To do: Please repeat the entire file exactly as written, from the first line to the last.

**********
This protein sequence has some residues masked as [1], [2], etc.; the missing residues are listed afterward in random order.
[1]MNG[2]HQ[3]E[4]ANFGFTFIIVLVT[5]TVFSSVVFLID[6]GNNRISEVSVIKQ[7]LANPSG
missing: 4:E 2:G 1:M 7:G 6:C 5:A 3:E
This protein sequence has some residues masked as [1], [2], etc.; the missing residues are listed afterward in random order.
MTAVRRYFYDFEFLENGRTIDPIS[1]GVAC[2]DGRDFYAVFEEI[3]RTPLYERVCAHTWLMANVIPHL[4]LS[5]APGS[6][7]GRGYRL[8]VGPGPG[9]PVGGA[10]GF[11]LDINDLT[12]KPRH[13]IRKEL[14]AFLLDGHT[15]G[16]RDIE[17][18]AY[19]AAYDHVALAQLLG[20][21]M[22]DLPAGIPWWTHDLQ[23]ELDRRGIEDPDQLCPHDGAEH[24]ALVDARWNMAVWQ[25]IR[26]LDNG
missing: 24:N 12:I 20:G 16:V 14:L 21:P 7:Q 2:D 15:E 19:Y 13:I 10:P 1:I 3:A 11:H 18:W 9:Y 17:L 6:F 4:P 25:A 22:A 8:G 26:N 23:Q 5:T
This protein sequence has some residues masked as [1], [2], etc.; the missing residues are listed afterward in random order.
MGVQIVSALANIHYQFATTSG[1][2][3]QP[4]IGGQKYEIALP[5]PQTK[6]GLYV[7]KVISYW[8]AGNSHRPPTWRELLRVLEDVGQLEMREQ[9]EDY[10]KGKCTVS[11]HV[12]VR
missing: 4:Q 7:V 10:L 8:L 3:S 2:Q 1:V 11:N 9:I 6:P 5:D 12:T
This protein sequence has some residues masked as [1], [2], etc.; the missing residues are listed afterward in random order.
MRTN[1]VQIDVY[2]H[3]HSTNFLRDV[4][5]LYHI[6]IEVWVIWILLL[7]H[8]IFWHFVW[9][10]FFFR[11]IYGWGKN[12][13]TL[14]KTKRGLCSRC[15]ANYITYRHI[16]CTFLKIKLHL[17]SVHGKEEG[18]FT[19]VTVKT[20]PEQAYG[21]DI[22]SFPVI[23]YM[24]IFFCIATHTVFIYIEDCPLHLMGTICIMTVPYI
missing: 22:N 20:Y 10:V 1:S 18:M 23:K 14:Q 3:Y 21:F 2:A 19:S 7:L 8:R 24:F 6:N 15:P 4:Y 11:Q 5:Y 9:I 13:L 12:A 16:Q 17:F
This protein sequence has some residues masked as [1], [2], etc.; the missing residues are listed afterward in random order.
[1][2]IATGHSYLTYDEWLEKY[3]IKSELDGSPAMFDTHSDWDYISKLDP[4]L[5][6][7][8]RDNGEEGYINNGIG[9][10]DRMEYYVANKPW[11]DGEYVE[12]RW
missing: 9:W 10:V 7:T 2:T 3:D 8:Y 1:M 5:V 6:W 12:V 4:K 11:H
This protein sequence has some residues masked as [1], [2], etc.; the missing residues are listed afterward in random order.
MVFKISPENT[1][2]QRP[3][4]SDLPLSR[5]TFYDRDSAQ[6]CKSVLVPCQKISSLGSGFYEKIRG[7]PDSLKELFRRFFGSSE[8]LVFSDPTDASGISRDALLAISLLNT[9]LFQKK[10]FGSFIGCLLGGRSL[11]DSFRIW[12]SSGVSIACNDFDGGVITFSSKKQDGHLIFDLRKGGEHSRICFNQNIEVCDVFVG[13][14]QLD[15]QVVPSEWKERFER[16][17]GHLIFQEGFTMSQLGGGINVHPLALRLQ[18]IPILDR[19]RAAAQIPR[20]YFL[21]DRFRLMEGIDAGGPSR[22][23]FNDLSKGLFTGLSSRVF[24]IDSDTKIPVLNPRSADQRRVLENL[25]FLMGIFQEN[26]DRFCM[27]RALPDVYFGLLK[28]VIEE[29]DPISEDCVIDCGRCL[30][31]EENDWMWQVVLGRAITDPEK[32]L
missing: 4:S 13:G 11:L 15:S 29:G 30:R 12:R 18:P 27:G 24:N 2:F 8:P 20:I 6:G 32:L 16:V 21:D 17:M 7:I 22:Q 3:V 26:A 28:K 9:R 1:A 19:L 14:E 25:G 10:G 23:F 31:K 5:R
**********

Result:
This protein sequence has some residues masked as [1], [2], etc.; the missing residues are listed afterward in random order.
[1]MNG[2]HQ[3]E[4]ANFGFTFIIVLVT[5]TVFSSVVFLID[6]GNNRISEVSVIKQ[7]LANPSG
missing: 4:E 2:G 1:M 7:G 6:C 5:A 3:E
This protein sequence has some residues masked as [1], [2], etc.; the missing residues are listed afterward in random order.
MTAVRRYFYDFEFLENGRTIDPIS[1]GVAC[2]DGRDFYAVFEEI[3]RTPLYERVCAHTWLMANVIPHL[4]LS[5]APGS[6][7]GRGYRL[8]VGPGPG[9]PVGGA[10]GF[11]LDINDLT[12]KPRH[13]IRKEL[14]AFLLDGHT[15]G[16]RDIE[17][18]AY[19]AAYDHVALAQLLG[20][21]M[22]DLPAGIPWWTHDLQ[23]ELDRRGIEDPDQLCPHDGAEH[24]ALVDARWNMAVWQ[25]IR[26]LDNG
missing: 24:N 12:I 20:G 16:V 14:L 21:P 7:Q 2:D 15:E 19:Y 13:I 10:P 1:I 3:A 11:H 18:W 9:Y 17:L 6:F 4:P 25:A 22:A 8:G 26:N 23:Q 5:T
This protein sequence has some residues masked as [1], [2], etc.; the missing residues are listed afterward in random order.
MGVQIVSALANIHYQFATTSG[1][2][3]QP[4]IGGQKYEIALP[5]PQTK[6]GLYV[7]KVISYW[8]AGNSHRPPTWRELLRVLEDVGQLEMREQ[9]EDY[10]KGKCTVS[11]HV[12]VR
missing: 4:Q 7:V 10:L 8:L 3:S 2:Q 1:V 11:N 9:I 6:P 5:D 12:T
This protein sequence has some residues masked as [1], [2], etc.; the missing residues are listed afterward in random order.
MRTN[1]VQIDVY[2]H[3]HSTNFLRDV[4][5]LYHI[6]IEVWVIWILLL[7]H[8]IFWHFVW[9][10]FFFR[11]IYGWGKN[12][13]TL[14]KTKRGLCSRC[15]ANYITYRHI[16]CTFLKIKLHL[17]SVHGKEEG[18]FT[19]VTVKT[20]PEQAYG[21]DI[22]SFPVI[23]YM[24]IFFCIATHTVFIYIEDCPLHLMGTICIMTVPYI
missing: 22:N 20:Y 10:V 1:S 18:M 23:K 14:Q 3:Y 21:F 2:A 19:S 7:L 8:R 24:F 6:N 15:P 4:Y 11:Q 5:Y 9:I 13:L 12:A 16:Q 17:F
This protein sequence has some residues masked as [1], [2], etc.; the missing residues are listed afterward in random order.
[1][2]IATGHSYLTYDEWLEKY[3]IKSELDGSPAMFDTHSDWDYISKLDP[4]L[5][6][7][8]RDNGEEGYINNGIG[9][10]DRMEYYVANKPW[11]DGEYVE[12]RW
missing: 9:W 10:V 7:T 2:T 3:D 8:Y 1:M 5:V 6:W 12:V 4:K 11:H
This protein sequence has some residues masked as [1], [2], etc.; the missing residues are listed afterward in random order.
MVFKISPENT[1][2]QRP[3][4]SDLPLSR[5]TFYDRDSAQ[6]CKSVLVPCQKISSLGSGFYEKIRG[7]PDSLKELFRRFFGSSE[8]LVFSDPTDASGISRDALLAISLLNT[9]LFQKK[10]FGSFIGCLLGGRSL[11]DSFRIW[12]SSGVSIACNDFDGGVITFSSKKQDGHLIFDLRKGGEHSRICFNQNIEVCDVFVG[13][14]QLD[15]QVVPSEWKERFER[16][17]GHLIFQEGFTMSQLGGGINVHPLALRLQ[18]IPILDR[19]RAAAQIPR[20]YFL[21]DRFRLMEGIDAGGPSR[22][23]FNDLSKGLFTGLSSRVF[24]IDSDTKIPVLNPRSADQRRVLENL[25]FLMGIFQEN[26]DRFCM[27]RALPDVYFGLLK[28]VIEE[29]DPISEDCVIDCGRCL[30][31]EENDWMWQVVLGRAITDPEK[32]L
missing: 4:S 13:G 11:L 15:S 29:G 30:R 12:R 18:P 27:G 24:N 2:F 8:P 20:I 6:G 32:L 16:V 21:D 17:M 7:I 22:Q 3:V 26:A 28:K 9:R 1:A 19:L 14:E 25:G 10:G 23:F 31:K 5:R